Illinois could become the third state in the U.S. to allow psychologists to prescribe medications that are used to treat mental illness.
Under legislation approved by the state’s assembly and now awaiting Gov. Pat Quinn’s signature, psychologists would need to undergo training and would have to work under the supervision of a medical doctor.
For many young people, college graduation marks the entry into what grown-ups call "the real world." But if you're a new graduate with a mental health condition, the transition can be especially challenging.
The attacks near the University of California, Santa Barbara, are renewing focus on programs aimed at requiring treatment for people who are mentally ill as a way to prevent mass shootings and other violence.
Colleges and universities continue to see growing demand for mental health services. But national data published this month shows budgets and staffing levels for most campus counseling centers are not keeping up with that demand.
Joey Ramp gets uncomfortable in large crowds of people. New places also make her uneasy. It’s her service dog, Theo, and her highly regimented schedule that helps her handle her anxiety and cope with her post-traumatic stress disorder. Theo is always with her, and since her disability isn’t visible, she says people are curious. Sometimes they ask; sometimes they don’t. “Most often, when people ask and I say I have PTSD, people want to thank me for my service.”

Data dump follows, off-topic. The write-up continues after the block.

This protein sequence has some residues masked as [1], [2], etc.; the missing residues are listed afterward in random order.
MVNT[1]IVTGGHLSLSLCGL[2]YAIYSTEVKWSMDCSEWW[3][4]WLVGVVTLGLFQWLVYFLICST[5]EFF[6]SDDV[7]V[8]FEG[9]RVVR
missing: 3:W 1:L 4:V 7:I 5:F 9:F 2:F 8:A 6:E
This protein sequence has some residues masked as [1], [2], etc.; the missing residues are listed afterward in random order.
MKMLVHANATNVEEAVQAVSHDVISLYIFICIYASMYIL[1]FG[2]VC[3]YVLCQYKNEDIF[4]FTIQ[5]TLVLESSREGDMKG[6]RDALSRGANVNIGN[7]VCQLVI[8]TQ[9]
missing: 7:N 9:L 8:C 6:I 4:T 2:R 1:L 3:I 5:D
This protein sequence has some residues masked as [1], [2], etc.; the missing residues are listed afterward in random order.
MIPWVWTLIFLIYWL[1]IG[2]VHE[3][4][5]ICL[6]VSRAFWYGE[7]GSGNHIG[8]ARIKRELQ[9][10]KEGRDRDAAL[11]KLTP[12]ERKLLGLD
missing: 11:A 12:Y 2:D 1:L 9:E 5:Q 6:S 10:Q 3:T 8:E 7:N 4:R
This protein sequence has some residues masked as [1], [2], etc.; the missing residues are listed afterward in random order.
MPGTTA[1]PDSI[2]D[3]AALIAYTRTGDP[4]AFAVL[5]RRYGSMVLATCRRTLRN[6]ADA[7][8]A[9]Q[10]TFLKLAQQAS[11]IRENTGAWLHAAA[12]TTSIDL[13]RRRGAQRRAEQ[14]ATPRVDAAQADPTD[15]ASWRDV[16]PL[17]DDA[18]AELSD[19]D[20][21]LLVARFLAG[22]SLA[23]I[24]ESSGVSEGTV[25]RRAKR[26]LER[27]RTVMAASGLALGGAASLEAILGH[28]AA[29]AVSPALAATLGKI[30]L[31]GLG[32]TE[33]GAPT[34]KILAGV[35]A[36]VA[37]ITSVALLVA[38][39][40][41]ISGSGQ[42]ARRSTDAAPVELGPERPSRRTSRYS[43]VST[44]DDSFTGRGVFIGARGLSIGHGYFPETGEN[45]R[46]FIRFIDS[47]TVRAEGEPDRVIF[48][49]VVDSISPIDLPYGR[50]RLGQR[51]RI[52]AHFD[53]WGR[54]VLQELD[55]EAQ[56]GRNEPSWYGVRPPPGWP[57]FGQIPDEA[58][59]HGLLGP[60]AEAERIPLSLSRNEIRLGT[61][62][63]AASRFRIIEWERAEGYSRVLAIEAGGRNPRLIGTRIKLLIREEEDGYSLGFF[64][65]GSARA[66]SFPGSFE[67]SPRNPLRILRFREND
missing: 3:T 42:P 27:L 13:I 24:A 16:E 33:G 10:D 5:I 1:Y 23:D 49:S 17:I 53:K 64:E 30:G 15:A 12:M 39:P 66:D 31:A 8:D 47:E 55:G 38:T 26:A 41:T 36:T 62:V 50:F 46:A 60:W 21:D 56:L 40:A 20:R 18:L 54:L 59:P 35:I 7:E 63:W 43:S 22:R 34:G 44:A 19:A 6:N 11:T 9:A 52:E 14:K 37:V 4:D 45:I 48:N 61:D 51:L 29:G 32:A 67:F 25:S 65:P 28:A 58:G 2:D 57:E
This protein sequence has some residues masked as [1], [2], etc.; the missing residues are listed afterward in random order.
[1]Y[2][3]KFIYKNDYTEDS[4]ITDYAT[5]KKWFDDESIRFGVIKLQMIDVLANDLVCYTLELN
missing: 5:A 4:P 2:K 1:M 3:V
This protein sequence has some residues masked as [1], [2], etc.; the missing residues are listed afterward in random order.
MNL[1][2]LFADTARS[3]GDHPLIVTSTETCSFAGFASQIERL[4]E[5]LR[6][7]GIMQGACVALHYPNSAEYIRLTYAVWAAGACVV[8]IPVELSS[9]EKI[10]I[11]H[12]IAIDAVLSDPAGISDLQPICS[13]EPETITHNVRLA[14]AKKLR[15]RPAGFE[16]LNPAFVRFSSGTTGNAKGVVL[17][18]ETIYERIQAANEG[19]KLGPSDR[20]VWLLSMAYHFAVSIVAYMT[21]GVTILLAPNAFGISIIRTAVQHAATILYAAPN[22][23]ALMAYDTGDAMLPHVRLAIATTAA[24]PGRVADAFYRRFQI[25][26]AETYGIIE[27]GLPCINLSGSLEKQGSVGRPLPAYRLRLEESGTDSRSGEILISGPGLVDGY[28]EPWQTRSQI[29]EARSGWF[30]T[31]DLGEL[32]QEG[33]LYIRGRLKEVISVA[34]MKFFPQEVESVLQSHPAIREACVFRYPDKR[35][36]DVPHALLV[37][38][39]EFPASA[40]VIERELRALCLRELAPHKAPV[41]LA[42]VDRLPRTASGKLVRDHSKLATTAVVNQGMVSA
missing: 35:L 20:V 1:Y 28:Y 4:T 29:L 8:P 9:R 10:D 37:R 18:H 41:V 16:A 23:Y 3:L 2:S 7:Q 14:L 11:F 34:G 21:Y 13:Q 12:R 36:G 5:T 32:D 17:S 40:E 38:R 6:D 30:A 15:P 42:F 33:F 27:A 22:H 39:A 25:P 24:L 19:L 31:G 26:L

That makes it awkward for Ramp to explain that she never served in the military.
Harry Wolin manages Mason District Hospital in Havana, Illinois, one of many clinics in Illinois that provide care to medically underserved areas. The hospital has been treating patients via telepsychiatry, when a patient meets with a doctor via a computer screen, for about four years now. Wolin says they started offering appointments that way after the county mental health center shut down due to lack of funding.
“If we wouldn’t have started offering this service, many of our patients would have had to travel an hour or more to see somebody,” he explains.
In an evolving health care system where cost control and efficiency are key, some are looking to telepsychiatry as a solution; some are more skeptical. Could the technology a way to offer more patients quicker access to a doctor? Is that really the best solution?